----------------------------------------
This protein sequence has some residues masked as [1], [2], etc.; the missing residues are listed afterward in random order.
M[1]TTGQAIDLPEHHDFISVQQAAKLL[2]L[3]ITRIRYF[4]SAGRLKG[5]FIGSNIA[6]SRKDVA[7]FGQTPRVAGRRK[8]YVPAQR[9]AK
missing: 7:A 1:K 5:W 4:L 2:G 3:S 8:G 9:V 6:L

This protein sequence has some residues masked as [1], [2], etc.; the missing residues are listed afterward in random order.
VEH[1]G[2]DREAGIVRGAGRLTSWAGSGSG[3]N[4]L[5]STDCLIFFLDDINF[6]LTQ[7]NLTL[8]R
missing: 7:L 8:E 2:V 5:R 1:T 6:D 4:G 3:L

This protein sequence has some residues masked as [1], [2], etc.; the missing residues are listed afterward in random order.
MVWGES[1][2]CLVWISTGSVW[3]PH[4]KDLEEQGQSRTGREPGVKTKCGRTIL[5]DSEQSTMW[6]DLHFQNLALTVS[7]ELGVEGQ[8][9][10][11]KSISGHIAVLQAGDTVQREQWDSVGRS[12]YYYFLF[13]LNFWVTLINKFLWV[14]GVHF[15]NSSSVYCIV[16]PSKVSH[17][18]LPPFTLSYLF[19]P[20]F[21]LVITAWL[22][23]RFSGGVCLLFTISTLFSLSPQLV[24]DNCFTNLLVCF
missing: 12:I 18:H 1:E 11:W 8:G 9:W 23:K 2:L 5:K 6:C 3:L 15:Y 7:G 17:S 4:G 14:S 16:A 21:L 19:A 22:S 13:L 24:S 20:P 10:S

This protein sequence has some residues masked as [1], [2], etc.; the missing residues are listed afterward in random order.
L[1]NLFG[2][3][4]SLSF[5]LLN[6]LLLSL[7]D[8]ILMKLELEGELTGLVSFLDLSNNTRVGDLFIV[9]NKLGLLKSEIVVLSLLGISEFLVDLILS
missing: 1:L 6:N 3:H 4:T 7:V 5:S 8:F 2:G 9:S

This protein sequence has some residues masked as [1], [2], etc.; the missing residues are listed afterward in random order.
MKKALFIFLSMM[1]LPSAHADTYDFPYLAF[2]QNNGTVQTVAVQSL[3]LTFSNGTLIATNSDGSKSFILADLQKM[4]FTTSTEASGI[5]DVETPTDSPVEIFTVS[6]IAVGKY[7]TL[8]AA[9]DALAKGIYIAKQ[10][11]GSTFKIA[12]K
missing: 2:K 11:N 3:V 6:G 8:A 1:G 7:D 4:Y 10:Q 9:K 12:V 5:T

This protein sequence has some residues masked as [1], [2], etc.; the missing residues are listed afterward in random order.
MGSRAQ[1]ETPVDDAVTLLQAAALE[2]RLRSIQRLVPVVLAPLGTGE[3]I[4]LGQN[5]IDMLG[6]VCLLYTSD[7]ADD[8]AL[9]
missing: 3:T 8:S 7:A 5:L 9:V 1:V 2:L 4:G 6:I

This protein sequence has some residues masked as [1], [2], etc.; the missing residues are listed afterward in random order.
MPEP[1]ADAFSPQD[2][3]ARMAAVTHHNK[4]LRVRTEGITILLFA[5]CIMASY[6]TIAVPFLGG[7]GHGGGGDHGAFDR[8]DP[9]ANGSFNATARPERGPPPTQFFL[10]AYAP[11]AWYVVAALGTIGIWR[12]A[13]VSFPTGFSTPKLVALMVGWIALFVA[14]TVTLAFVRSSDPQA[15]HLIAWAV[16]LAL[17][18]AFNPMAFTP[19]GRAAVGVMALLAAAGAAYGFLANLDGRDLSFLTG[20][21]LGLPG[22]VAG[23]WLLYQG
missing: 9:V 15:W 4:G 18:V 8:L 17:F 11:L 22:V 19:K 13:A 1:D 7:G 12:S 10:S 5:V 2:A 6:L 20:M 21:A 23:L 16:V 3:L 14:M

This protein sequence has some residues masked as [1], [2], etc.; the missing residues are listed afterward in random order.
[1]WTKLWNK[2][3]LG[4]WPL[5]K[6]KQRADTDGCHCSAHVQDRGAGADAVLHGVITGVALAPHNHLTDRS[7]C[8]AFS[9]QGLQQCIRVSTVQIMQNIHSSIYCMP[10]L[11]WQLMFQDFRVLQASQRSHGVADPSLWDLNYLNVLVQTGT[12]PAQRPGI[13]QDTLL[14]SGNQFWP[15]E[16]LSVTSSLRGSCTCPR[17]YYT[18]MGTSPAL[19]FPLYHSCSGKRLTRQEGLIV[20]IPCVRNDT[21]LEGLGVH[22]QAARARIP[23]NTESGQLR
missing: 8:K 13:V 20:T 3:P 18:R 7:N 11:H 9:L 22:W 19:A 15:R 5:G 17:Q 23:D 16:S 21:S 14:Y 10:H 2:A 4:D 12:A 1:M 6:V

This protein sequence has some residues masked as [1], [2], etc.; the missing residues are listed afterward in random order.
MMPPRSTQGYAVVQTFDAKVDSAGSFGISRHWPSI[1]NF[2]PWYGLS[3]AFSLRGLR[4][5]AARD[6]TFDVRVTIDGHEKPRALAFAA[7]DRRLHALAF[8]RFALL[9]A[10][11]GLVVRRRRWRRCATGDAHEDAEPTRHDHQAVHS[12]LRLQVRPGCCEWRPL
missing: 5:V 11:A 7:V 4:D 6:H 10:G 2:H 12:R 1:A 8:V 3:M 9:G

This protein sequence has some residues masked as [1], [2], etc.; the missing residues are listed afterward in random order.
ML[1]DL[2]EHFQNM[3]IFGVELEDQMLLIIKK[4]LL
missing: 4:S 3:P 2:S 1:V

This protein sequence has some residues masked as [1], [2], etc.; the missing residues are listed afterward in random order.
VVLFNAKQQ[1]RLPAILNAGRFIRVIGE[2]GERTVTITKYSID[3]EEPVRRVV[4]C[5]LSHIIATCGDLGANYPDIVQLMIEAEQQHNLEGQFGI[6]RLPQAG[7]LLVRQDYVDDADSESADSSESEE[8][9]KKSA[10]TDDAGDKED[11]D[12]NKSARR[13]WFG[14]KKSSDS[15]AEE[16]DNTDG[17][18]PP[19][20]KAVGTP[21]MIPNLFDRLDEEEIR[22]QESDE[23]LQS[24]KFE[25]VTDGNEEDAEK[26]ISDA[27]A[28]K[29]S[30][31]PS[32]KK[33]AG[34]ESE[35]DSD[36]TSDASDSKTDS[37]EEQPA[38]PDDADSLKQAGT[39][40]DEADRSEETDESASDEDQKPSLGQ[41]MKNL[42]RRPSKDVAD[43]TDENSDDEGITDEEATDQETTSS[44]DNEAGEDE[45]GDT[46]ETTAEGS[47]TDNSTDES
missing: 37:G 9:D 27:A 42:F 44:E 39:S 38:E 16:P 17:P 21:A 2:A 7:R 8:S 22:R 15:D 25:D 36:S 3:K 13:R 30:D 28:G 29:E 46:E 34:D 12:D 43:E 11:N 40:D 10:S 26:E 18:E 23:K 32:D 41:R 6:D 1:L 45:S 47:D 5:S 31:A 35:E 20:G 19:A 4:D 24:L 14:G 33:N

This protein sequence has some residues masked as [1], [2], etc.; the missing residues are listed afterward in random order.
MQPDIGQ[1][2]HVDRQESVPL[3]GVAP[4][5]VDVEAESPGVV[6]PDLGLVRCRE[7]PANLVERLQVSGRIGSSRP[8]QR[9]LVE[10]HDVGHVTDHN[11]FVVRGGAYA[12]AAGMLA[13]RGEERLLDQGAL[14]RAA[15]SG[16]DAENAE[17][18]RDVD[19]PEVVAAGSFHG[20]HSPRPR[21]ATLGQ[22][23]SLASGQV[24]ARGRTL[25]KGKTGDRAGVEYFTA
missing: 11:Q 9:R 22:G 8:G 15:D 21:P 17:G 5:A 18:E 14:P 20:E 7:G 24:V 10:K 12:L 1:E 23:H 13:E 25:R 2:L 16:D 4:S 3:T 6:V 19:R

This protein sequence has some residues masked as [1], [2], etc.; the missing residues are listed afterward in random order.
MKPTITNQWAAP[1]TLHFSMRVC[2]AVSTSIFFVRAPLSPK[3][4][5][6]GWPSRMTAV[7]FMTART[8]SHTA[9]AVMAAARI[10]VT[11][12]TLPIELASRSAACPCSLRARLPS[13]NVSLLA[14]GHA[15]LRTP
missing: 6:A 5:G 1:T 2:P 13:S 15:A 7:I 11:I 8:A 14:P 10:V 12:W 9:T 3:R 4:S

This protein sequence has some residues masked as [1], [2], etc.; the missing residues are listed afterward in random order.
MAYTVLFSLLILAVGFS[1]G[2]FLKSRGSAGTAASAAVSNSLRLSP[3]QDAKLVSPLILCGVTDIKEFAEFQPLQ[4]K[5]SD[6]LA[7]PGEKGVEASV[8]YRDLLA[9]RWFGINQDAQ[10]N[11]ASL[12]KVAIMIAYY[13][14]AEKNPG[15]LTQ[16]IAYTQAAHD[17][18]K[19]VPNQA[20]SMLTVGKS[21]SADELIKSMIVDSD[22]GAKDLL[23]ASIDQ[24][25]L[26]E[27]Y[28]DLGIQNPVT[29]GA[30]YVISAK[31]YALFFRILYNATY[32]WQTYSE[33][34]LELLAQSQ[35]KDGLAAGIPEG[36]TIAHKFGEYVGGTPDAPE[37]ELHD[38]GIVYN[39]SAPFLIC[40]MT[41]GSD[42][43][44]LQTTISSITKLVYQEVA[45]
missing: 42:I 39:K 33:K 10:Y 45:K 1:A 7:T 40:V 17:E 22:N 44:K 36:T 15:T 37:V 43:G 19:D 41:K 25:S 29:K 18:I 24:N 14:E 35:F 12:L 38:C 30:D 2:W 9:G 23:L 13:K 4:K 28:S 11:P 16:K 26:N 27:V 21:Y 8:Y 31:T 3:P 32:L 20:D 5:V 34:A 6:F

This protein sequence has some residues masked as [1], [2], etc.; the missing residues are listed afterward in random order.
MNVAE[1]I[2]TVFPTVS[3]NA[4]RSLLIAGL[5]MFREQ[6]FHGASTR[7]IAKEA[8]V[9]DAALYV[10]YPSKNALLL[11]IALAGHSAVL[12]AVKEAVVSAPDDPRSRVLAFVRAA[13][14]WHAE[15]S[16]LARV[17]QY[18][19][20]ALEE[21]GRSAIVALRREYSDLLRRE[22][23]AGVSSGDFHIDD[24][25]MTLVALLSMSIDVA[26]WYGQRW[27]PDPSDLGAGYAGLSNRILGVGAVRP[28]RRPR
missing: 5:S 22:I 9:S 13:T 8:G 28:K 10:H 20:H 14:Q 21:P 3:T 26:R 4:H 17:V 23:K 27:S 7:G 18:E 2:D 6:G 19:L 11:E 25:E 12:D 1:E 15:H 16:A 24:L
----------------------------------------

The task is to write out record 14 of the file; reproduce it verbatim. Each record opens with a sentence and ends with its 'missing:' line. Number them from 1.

This protein sequence has some residues masked as [1], [2], etc.; the missing residues are listed afterward in random order.
MAYTVLFSLLILAVGFS[1]G[2]FLKSRGSAGTAASAAVSNSLRLSP[3]QDAKLVSPLILCGVTDIKEFAEFQPLQ[4]K[5]SD[6]LA[7]PGEKGVEASV[8]YRDLLA[9]RWFGINQDAQ[10]N[11]ASL[12]KVAIMIAYY[13][14]AEKNPG[15]LTQ[16]IAYTQAAHD[17][18]K[19]VPNQA[20]SMLTVGKS[21]SADELIKSMIVDSD[22]GAKDLL[23]ASIDQ[24][25]L[26]E[27]Y[28]DLGIQNPVT[29]GA[30]YVISAK[31]YALFFRILYNATY[32]WQTYSE[33][34]LELLAQSQ[35]KDGLAAGIPEG[36]TIAHKFGEYVGGTPDAPE[37]ELHD[38]GIVYN[39]SAPFLIC[40]MT[41]GSD[42][43][44]LQTTISSITKLVYQEVA[45]
missing: 42:I 39:K 33:K 10:Y 45:K 1:A 7:T 40:V 17:E 22:N 44:K 36:T 15:T 37:V 43:G 19:D 41:K 25:S 29:K 18:I 24:N 14:E 35:F 12:L 38:C 30:D 2:W 9:G 23:L 13:K 4:K 28:S 11:P 16:K 26:N 27:V 21:Y 8:Y 31:T 3:P 32:L 20:D 5:V 34:A 6:F